top of page

The Man Who Spoke Playground

Just there on the rise, before the road descends

into older suburbs on one side, and new estates

have replaced the pine forest where the kids once

threw sticks into a creek now turned into a street name,

my daughter and I have come to a small playground.

Above us a shade sail, like the wing

of a huge raptor tethered to creosote-dark posts,

strains toward the Brindabellas

as if casting the shadow of clouds on their sides.


Why does the mention of Antrim Road in Irish poetry

seem to evoke so much more than

the name of the road that runs past us here?

Famine and dispersal, certainly, even when viewed

from so far away, the way so much of Canberra lies

compact below us, lending itself to such speculation.

Does that mean such resonance can’t be summoned?

Can Cotter Road never be given the shape in your mouth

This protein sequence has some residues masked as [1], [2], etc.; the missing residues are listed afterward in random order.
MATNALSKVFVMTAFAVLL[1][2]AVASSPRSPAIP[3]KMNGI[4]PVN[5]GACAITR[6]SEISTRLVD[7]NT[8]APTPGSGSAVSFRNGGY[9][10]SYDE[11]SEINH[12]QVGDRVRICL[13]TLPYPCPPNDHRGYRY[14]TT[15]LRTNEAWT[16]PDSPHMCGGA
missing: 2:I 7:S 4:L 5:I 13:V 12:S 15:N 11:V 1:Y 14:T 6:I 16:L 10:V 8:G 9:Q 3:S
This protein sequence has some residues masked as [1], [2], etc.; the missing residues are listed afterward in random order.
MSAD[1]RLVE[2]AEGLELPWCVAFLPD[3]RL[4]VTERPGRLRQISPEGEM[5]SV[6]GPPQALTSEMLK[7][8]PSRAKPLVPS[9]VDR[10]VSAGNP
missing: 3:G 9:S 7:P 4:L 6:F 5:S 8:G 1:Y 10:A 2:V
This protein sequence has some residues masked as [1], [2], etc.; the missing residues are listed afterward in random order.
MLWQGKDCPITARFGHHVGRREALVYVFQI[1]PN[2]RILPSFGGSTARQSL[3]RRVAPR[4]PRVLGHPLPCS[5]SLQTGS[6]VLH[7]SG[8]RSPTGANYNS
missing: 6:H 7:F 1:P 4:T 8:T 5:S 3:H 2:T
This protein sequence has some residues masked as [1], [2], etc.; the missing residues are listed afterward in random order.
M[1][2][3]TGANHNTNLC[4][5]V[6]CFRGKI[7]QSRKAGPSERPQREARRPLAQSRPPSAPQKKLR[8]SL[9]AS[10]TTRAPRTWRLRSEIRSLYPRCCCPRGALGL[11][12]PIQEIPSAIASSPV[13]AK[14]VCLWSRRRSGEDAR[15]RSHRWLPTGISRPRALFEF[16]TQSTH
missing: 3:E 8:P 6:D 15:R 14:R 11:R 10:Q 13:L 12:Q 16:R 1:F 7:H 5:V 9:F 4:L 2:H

that Antrim Road takes in mine? 

(After all, Cotter was an Irish settler; and ‘Antrim’ means ‘a ridge’). 

Howls from the RSPCA’s kennels,

as if Dante’s Inferno lies just behind the Maccas over there,

suggest not.  Suggest


I come back to now, come back

to the equipment pearled in frost, the swing’s

slight movement from the wind’s touch, or perhaps

my daughter kicking off in distraction,

the ranges’ lilac cummerbund in the distance.

The shade sail above us points to rain drifting in

along the river corridor, over the observatory that squats on its hill,

over the glowing brake lights of tiny concrete trucks heading to the outskirts,

over days that are happy that run like a film

coming to the end of its spool

over days that are unhappy turned over

one by one like photos in an album

over this place graced by a name without resonance,

only by time passing

with the sound of a magpie’s wing

cutting the face of a diamond

from the morning’s cold air.

Southword November 2023

bottom of page